Drek of Marginal Utility has an interesting take on a Dawkins book review found in the New York Times.
Yet, in saying all that, I think I can still object to the recent book review on Dawkins' work published in the New York Times. This review, written by Jim Holt,** is quite frankly negative. Okay, that's an understatement: it's actually rather vicious. In the viciousness, however, it's fairly clear that the reviewer simply doesn't like Dawkins' message and wishes he'd just keep his atheism to himself. This, and this alone, is really what I have a problem with. Religious persons of all stripes are permitted, and often expected, to try and convert their friends and neighbors. Often they are rewarded for conspicuous displays of piety and religion acts as a sort of human capital. So, I consider it a bit absurd for someone to be condemned not merely for taking pride in their own religious views, but for simply doing what everyone else does already: doubting the gods of others, and giving voice to that doubt.
Source: Marginal Utility: The Dreadful Dick Dawkins Part I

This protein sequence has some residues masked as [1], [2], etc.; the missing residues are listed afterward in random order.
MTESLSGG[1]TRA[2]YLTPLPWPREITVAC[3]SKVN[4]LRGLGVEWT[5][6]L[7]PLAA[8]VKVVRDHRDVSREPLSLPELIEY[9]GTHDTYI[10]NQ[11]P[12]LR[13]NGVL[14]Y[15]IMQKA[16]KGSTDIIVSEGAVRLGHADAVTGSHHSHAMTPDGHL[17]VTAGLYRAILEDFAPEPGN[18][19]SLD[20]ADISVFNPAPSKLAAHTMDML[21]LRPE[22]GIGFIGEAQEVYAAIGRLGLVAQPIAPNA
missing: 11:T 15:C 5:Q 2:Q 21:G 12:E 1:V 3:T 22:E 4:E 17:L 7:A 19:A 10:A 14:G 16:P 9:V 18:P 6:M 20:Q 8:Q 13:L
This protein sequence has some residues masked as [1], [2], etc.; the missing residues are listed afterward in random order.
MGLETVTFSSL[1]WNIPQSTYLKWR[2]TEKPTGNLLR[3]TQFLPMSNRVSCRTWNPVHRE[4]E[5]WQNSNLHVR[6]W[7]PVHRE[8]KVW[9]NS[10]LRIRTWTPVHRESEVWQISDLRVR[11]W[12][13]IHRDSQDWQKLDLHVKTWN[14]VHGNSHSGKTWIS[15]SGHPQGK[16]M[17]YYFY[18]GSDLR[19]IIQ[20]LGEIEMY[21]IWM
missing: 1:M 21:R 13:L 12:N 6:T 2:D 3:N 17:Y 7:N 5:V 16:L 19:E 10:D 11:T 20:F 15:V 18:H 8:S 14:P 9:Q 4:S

I am always interested in finding a new atheist (Drek was unknown to me), and then reading and processing what he or she has to say. In this case, the dissection of Jim Holt's book review was fun to read, informative, and insightful. But it also troubled me...
This morning I spent a great deal of time with my son driving to and from, and to and from, his school. He forgot an important assignment, so we repeated our drive twice. During the drive he talked about two friends who don't celibate Halloween for religious reasons. Apparently, his friends don't believe in a god that prohibits fun things like Halloween or video games, which places them in conflict with their parents. We talked about god again. He was concerned that his belief in god in some way offended me. He asked about what it would be like if the tables were turned. If I were a Christian and he an atheist. Would I still be as tolerant of his beliefs. I answered that self-determination is an important concept and that I hoped that I would stick to it. Only... In retrospect, I understand that to be a Christian comes with the obligation of spreading the word, and therein lies the problem. I don't feel the obligation to spread the word as an Atheist, but I would as a Christian. Perhaps spreading the word is the right thing to do?